Discrepancy in agency reports is particularly significant because the same report is picked up by publications across India. Similarly, a Press Trust of India (PTI) report that appeared in The Sentinel, Guwahati, on October 15, 2007 quotes Malini Bhattacharya, member of the National Commission for Women, India, calling human trafficking a “kind of international terrorism”. Yet, the same news item says that it is estimated that 90% of India’s sex trafficking is internal. Trafficking from neighbouring countries accounts for only 10% of the coerced migration into India, with approximately 2.17% from Bangladesh and 2.6% from Nepal. These figures (the source of which is not revealed) debunk the popular impression that the majority of trafficked women in India are from outside the country.
‘International trafficking’ undoubtedly makes for a more juicy story. A report in the New Delhi edition of Dainik Bhaskar (Hindi) of August 31, 2007, ‘Ladkiyon ki taskari par police ko notice’ (Notice to police on trafficking of girls), is an agency report about the trafficking of girls from Delhi to the Gulf, via Ajmer. The entire report is based on the National Human Rights Commission (NHRC) notice to the police forces of Delhi and Ajmer, in response to a news item about such trafficking. The story is however unsubstantiated by any figures, broadly saying that “many girls” are trafficked in such a manner.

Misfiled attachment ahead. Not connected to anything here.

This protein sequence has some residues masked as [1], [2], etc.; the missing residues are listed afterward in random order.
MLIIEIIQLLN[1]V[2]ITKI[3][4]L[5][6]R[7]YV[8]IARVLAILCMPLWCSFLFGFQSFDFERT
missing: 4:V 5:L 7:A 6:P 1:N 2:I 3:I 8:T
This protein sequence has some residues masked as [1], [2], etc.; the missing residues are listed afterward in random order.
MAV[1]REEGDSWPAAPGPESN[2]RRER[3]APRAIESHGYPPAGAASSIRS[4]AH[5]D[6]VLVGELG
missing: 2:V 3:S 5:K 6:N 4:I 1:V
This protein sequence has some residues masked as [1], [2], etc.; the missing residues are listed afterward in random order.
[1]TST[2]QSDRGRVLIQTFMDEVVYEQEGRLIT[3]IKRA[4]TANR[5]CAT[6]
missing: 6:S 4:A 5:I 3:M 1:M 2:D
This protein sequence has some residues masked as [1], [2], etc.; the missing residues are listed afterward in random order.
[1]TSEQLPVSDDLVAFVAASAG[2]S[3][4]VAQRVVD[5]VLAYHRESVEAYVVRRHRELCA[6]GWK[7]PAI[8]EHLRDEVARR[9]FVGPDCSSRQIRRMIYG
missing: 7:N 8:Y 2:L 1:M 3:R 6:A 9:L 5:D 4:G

Another item with the sensational headline ‘Ladkiyon ko bheja ja raha hai Bangladesh’ (Girls are being sent to Bangladesh) in Dainik Hindustan (Hindi), New Delhi, September 26, 2007, is about one case of kidnapping, which, on very scanty evidence, is being called trafficking. The news report is based on a high court case filed by the missing woman’s parents against her husband, who in turn accused his wife’s parents of “selling” her to relatives in Bangladesh. The report does little to inform the reader about trafficking.
According to an article published on July 3, 2008 in Nepal, a weekly magazine published out of Kathmandu, each day 600 young Nepalis leave the country to work. “The government has given 774 manpower agencies permission to send those people abroad. The 2007-08 statistics show that there were 263,033 young people emigrating to find jobs”. Simple arithmetic shows, however, that the average daily departure would be 720 persons, not 600.